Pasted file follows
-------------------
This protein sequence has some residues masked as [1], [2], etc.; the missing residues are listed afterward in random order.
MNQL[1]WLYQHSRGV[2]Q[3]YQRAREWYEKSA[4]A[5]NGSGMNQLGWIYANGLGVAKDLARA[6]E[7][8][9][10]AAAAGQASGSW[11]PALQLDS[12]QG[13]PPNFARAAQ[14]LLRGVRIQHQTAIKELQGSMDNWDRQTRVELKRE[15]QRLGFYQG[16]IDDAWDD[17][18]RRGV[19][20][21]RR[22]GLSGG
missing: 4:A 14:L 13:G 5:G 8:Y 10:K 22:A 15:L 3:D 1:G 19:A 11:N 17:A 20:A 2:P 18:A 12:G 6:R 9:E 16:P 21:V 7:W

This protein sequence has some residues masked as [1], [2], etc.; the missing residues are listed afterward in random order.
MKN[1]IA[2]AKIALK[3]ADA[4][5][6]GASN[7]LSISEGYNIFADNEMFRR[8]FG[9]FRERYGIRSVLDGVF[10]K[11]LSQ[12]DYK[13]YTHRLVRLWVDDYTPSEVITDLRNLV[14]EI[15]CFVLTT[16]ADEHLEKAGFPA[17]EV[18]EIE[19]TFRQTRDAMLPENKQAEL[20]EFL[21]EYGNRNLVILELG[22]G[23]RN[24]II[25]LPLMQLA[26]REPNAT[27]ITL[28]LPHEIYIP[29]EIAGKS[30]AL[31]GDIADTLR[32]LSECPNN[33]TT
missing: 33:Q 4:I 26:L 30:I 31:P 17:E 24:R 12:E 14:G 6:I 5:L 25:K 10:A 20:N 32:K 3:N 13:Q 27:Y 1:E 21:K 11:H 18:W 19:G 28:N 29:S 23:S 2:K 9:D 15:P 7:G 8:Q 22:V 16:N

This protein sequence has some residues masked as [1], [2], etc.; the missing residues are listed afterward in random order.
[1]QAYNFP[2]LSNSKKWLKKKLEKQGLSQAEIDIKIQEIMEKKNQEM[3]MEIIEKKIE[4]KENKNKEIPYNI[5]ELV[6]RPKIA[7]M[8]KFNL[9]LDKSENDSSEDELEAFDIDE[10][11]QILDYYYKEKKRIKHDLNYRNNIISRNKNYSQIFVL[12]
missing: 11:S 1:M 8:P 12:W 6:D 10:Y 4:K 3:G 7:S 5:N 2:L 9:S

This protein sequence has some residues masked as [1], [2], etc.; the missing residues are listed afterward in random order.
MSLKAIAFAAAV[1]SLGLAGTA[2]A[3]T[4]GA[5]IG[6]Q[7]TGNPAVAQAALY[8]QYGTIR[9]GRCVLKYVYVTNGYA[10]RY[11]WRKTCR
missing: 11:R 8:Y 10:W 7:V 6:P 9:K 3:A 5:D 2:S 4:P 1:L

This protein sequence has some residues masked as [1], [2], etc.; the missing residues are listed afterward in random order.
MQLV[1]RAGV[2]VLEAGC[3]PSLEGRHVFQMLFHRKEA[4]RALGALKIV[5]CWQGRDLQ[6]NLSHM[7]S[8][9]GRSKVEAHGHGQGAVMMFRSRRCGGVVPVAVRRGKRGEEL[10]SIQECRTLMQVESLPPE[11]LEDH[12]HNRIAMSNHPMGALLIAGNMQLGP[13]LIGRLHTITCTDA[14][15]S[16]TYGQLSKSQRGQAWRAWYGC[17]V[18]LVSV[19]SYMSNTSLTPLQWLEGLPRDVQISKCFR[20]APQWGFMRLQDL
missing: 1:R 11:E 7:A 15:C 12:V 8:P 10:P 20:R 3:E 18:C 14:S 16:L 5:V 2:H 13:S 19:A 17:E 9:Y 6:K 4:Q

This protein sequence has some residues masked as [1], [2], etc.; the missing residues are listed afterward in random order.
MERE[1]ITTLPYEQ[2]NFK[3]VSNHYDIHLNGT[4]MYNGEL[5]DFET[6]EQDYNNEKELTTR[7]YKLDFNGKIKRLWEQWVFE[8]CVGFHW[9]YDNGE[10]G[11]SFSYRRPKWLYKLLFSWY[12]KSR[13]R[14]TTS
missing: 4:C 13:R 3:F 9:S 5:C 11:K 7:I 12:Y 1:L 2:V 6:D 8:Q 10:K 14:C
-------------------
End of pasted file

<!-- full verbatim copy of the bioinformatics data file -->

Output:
This protein sequence has some residues masked as [1], [2], etc.; the missing residues are listed afterward in random order.
MNQL[1]WLYQHSRGV[2]Q[3]YQRAREWYEKSA[4]A[5]NGSGMNQLGWIYANGLGVAKDLARA[6]E[7][8][9][10]AAAAGQASGSW[11]PALQLDS[12]QG[13]PPNFARAAQ[14]LLRGVRIQHQTAIKELQGSMDNWDRQTRVELKRE[15]QRLGFYQG[16]IDDAWDD[17][18]RRGV[19][20][21]RR[22]GLSGG
missing: 4:A 14:L 13:G 5:G 8:Y 10:K 22:A 15:L 3:D 1:G 19:A 11:N 17:A 20:A 2:P 18:A 12:G 6:R 9:E 16:P 21:V 7:W

This protein sequence has some residues masked as [1], [2], etc.; the missing residues are listed afterward in random order.
MKN[1]IA[2]AKIALK[3]ADA[4][5][6]GASN[7]LSISEGYNIFADNEMFRR[8]FG[9]FRERYGIRSVLDGVF[10]K[11]LSQ[12]DYK[13]YTHRLVRLWVDDYTPSEVITDLRNLV[14]EI[15]CFVLTT[16]ADEHLEKAGFPA[17]EV[18]EIE[19]TFRQTRDAMLPENKQAEL[20]EFL[21]EYGNRNLVILELG[22]G[23]RN[24]II[25]LPLMQLA[26]REPNAT[27]ITL[28]LPHEIYIP[29]EIAGKS[30]AL[31]GDIADTLR[32]LSECPNN[33]TT
missing: 33:Q 4:I 26:L 30:I 31:P 17:E 24:R 12:E 14:G 6:I 5:L 25:K 10:A 20:N 32:K 3:N 13:Q 27:Y 1:E 21:K 11:H 18:W 19:G 28:N 29:S 23:S 2:K 9:D 15:P 7:G 8:Q 22:V 16:N

This protein sequence has some residues masked as [1], [2], etc.; the missing residues are listed afterward in random order.
[1]QAYNFP[2]LSNSKKWLKKKLEKQGLSQAEIDIKIQEIMEKKNQEM[3]MEIIEKKIE[4]KENKNKEIPYNI[5]ELV[6]RPKIA[7]M[8]KFNL[9]LDKSENDSSEDELEAFDIDE[10][11]QILDYYYKEKKRIKHDLNYRNNIISRNKNYSQIFVL[12]
missing: 11:S 1:M 8:P 12:W 6:D 10:Y 4:K 3:G 7:S 5:N 2:L 9:S

This protein sequence has some residues masked as [1], [2], etc.; the missing residues are listed afterward in random order.
MSLKAIAFAAAV[1]SLGLAGTA[2]A[3]T[4]GA[5]IG[6]Q[7]TGNPAVAQAALY[8]QYGTIR[9]GRCVLKYVYVTNGYA[10]RY[11]WRKTCR
missing: 11:R 8:Y 10:W 7:V 6:P 9:K 3:A 5:D 2:S 4:P 1:L

This protein sequence has some residues masked as [1], [2], etc.; the missing residues are listed afterward in random order.
MQLV[1]RAGV[2]VLEAGC[3]PSLEGRHVFQMLFHRKEA[4]RALGALKIV[5]CWQGRDLQ[6]NLSHM[7]S[8][9]GRSKVEAHGHGQGAVMMFRSRRCGGVVPVAVRRGKRGEEL[10]SIQECRTLMQVESLPPE[11]LEDH[12]HNRIAMSNHPMGALLIAGNMQLGP[13]LIGRLHTITCTDA[14][15]S[16]TYGQLSKSQRGQAWRAWYGC[17]V[18]LVSV[19]SYMSNTSLTPLQWLEGLPRDVQISKCFR[20]APQWGFMRLQDL
missing: 1:R 11:E 7:A 15:C 12:V 8:P 10:P 20:R 3:E 18:C 14:S 16:L 5:V 2:H 13:S 19:A 17:E 9:Y 6:K 4:Q

This protein sequence has some residues masked as [1], [2], etc.; the missing residues are listed afterward in random order.
MERE[1]ITTLPYEQ[2]NFK[3]VSNHYDIHLNGT[4]MYNGEL[5]DFET[6]EQDYNNEKELTTR[7]YKLDFNGKIKRLWEQWVFE[8]CVGFHW[9]YDNGE[10]G[11]SFSYRRPKWLYKLLFSWY[12]KSR[13]R[14]TTS
missing: 4:C 13:R 3:F 9:S 5:C 11:K 7:I 12:Y 1:L 2:V 6:D 8:Q 10:K 14:C